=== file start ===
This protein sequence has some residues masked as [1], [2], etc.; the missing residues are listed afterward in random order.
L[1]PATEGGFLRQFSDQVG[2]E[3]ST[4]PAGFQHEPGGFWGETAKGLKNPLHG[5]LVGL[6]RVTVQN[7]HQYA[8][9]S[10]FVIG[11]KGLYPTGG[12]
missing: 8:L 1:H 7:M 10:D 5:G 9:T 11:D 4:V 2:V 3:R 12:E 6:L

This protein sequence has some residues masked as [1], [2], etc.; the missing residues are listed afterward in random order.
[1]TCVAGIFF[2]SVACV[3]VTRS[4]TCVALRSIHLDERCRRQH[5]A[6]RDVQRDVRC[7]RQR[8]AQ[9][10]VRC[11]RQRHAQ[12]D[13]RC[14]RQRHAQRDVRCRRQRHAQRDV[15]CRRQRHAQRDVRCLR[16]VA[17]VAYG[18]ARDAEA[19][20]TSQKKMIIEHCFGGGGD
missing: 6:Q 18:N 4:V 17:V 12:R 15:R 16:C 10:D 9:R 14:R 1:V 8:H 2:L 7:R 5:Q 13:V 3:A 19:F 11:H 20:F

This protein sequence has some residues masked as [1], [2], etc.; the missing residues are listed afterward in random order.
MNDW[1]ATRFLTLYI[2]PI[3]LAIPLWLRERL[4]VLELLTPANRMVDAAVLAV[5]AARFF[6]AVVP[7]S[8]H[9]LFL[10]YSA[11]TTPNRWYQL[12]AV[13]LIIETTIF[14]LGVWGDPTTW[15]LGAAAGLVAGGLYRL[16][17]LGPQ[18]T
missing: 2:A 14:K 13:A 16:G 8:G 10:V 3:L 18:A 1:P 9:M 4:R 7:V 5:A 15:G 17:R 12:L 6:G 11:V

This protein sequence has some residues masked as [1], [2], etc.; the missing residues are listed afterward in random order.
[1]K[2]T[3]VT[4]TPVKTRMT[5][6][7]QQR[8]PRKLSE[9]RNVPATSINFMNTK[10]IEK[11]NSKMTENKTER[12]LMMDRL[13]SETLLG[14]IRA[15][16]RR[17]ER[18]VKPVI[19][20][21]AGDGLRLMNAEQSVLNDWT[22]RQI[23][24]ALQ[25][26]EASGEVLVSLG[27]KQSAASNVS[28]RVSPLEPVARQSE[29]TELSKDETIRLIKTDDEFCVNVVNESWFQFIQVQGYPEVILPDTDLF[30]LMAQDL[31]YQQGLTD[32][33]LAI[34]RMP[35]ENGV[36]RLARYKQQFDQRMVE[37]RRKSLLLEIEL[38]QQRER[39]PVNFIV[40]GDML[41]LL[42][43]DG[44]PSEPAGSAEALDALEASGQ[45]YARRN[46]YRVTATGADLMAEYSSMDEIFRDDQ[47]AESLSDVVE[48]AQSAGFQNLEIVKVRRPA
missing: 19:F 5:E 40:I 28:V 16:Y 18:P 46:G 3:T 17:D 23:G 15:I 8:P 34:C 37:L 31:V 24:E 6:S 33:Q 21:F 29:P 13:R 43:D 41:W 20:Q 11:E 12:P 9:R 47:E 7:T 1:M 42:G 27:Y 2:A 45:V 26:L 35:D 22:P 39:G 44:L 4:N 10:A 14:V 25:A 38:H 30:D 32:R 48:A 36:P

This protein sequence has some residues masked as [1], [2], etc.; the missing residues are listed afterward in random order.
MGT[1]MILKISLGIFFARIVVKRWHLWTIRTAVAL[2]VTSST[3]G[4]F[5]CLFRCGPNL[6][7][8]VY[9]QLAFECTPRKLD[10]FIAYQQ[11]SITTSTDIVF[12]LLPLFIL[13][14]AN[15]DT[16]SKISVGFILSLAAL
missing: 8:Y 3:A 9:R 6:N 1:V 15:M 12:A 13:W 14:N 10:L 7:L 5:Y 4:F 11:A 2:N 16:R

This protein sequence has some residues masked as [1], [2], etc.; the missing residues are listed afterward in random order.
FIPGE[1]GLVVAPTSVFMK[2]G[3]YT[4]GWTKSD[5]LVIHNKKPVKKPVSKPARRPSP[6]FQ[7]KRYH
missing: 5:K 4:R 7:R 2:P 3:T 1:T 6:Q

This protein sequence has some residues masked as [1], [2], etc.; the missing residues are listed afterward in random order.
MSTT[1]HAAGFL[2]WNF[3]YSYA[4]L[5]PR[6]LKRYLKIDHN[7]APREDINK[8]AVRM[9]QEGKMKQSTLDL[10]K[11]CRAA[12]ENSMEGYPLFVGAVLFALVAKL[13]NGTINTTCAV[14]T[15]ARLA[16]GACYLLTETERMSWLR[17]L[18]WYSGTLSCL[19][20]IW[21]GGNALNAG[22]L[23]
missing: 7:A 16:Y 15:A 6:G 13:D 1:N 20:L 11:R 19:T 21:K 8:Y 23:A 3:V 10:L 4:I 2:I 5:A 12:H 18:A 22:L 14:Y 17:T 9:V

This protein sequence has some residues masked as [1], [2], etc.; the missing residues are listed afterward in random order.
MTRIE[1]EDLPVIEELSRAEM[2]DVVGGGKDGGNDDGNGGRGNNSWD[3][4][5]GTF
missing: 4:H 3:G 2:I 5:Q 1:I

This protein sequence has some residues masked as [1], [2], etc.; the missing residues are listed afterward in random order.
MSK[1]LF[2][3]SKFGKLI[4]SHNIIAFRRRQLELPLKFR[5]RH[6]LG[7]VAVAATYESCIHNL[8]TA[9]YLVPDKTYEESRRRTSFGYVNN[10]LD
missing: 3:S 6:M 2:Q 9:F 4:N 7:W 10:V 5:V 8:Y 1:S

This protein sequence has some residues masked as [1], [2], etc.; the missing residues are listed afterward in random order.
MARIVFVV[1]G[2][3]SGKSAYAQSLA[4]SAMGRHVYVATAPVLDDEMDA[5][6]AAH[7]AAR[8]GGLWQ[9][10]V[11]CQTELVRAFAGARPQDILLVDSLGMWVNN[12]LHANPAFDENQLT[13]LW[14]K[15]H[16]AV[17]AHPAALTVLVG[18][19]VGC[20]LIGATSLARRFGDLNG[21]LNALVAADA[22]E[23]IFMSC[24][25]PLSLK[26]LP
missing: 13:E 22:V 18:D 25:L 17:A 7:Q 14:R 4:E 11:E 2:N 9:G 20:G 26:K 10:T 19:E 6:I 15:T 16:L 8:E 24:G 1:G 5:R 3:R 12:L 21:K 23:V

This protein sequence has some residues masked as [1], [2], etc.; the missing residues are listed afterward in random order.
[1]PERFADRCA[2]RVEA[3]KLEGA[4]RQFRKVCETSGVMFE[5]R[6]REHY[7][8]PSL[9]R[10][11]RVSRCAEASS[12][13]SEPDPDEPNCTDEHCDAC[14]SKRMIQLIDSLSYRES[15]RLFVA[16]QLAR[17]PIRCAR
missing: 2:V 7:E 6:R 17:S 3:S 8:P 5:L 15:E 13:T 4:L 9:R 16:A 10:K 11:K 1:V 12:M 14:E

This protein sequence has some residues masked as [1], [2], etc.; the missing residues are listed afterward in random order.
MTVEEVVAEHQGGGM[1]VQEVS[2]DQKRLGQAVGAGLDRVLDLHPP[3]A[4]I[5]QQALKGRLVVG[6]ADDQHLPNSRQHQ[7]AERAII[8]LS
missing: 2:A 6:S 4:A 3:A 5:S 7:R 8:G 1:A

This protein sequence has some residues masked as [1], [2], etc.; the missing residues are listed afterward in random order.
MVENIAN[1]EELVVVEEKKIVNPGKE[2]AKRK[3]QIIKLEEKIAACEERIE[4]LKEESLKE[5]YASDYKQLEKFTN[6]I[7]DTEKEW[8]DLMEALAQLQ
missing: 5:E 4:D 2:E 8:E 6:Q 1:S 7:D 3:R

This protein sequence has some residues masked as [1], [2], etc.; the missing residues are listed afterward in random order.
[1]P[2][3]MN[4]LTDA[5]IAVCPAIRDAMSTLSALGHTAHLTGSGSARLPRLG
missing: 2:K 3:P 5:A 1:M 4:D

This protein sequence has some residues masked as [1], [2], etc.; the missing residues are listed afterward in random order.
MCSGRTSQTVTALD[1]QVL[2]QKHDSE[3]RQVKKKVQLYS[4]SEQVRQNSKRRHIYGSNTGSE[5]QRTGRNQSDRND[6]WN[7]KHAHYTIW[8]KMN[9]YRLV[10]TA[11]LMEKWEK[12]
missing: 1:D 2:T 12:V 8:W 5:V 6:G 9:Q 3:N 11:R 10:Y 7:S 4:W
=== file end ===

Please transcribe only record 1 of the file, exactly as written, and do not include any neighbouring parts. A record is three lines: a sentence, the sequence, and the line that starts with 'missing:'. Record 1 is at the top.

This protein sequence has some residues masked as [1], [2], etc.; the missing residues are listed afterward in random order.
L[1]PATEGGFLRQFSDQVG[2]E[3]ST[4]PAGFQHEPGGFWGETAKGLKNPLHG[5]LVGL[6]RVTVQN[7]HQYA[8][9]S[10]FVIG[11]KGLYPTGG[12]
missing: 8:L 1:H 7:M 10:D 5:G 9:T 11:D 4:V 2:V 3:R 12:E 6:L